Wavelength-Dependent Absorption in Structurally Tailored Randomly Branched Vertical Arrays of InSb Nanowires

Asaduzzaman Mohammad, Purdue University, Birck Nanotechnology Center
Suprem R. Das, Purdue University, Birck Nanotechnology Center
Mohammad R. Khan, Purdue University
Muhammad A. Alam, Purdue University
David B. Janes, Purdue University, Bick Nanotechnology Center

Date of this Version



Nano Letters, 2012, 12 (12), pp 6112–6118


Arrays of semiconductor nanowires are of potential interest for applications including photovoltaic devices and IR detectors/imagers. While nominally uniform arrays have typically been studied, arrays containing nanowires with multiple diameters and/or random distributions of diameters could allow tailoring of the photonic properties of the arrays. In this Letter, we demonstrate the growth and optical properties of randomly branched InSb nanowire arrays. The structure mentioned can be approximated as three vertically stacked regions, with average diameters of 20, 100, and 150 nm within the respective layers. Reflectance and transmittance measurements on structures with different average nanowire lengths have been performed over the wavelength range of 300-2000 nm, and absorbance has been calculated from these measurements. The structures show low reflectance over the visible and IR regions and wavelength-dependent absorbance in the IR region. A model considering the diameter-dependent photonic coupling (at a given wavelength) and random distribution of nanowire diameters within the regions has been developed. The diameter-dependent photonic coupling results in a roll-off in the absorbance spectra at wavelengths well below the bulk cutoff of similar to 7 mu m, and randomness is observed to broaden the absorbance response. Varying the average diameters would allow tailoring of the wavelength dependent absorption within various layers, which could be employed in photovoltaic devices or wavelength-dependent IR imagers.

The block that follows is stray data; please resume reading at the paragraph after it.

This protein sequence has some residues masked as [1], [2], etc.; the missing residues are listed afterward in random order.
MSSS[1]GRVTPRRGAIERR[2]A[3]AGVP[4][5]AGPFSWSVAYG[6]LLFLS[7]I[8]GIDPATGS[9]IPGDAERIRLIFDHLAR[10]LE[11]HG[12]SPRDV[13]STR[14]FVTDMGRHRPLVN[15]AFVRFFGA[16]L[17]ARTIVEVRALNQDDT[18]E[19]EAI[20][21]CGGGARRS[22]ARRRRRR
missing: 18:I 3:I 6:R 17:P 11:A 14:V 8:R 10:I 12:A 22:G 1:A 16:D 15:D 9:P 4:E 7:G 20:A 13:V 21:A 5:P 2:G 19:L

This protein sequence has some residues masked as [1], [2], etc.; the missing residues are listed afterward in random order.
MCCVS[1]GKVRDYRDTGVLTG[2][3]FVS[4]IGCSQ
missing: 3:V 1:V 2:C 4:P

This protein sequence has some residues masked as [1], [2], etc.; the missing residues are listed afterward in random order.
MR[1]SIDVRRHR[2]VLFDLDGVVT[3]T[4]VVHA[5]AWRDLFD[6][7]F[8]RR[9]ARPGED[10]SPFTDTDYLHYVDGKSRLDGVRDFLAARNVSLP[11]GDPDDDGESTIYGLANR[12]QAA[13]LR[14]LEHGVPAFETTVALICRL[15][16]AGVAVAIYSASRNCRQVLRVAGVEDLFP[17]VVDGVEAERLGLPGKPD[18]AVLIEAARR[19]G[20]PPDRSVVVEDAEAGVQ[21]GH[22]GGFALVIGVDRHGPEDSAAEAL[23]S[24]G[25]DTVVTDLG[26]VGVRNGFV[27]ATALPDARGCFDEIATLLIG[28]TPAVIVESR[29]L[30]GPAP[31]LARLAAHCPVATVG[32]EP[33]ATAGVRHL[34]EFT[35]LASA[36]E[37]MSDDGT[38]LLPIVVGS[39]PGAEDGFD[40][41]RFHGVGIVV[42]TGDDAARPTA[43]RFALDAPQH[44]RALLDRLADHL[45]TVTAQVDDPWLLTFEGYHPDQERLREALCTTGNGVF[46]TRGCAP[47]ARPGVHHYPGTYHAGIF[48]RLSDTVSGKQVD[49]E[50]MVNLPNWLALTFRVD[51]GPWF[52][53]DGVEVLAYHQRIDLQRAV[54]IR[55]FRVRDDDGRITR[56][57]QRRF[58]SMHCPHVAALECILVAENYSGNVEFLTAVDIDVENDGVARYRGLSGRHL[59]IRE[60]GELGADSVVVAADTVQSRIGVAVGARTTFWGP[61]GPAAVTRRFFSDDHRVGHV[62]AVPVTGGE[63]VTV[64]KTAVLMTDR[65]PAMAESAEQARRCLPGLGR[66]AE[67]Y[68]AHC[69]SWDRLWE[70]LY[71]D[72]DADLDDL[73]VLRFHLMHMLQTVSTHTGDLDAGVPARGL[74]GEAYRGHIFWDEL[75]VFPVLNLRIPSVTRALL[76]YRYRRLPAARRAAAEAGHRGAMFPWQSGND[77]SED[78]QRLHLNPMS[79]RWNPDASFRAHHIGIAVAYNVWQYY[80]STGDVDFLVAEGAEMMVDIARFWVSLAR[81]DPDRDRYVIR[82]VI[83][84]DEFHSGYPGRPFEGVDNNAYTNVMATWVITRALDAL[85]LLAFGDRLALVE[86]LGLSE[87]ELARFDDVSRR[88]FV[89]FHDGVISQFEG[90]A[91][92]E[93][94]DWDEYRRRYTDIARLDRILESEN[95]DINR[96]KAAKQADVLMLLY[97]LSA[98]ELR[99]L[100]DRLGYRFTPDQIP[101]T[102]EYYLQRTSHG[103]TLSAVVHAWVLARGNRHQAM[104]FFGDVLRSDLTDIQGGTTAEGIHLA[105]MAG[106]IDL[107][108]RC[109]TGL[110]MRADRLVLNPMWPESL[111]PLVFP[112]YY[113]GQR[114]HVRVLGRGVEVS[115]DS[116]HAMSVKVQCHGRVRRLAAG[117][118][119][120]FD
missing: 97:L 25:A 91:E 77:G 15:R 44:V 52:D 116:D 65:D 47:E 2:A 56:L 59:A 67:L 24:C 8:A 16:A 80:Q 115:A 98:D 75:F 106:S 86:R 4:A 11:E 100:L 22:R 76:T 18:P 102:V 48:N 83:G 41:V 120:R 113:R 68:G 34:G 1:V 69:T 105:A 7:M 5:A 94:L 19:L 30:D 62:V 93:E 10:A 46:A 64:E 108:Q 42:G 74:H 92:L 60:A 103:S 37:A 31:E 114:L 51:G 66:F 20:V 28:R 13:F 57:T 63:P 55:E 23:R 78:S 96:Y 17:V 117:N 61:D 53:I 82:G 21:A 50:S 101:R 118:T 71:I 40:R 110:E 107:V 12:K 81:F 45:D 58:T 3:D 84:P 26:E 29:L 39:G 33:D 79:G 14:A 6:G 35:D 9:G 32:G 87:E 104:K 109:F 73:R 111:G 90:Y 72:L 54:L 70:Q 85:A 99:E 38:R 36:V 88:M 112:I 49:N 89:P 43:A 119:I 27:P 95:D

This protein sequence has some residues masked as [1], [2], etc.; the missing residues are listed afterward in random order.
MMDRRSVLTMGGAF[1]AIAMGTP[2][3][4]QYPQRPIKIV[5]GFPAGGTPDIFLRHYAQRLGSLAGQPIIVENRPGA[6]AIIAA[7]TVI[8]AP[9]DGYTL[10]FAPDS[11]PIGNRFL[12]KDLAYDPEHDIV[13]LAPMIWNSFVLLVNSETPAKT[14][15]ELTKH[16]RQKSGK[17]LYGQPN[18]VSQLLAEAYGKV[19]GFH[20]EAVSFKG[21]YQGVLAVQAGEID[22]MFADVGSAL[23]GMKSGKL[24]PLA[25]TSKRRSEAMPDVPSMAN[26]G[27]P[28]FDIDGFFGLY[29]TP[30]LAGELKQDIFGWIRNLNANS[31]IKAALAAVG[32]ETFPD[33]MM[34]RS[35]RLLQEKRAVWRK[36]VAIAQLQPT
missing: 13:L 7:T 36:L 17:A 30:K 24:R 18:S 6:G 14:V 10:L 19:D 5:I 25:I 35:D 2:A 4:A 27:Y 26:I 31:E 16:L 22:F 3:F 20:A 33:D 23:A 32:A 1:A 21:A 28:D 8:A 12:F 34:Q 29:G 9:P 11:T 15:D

Nanoscience and Nanotechnology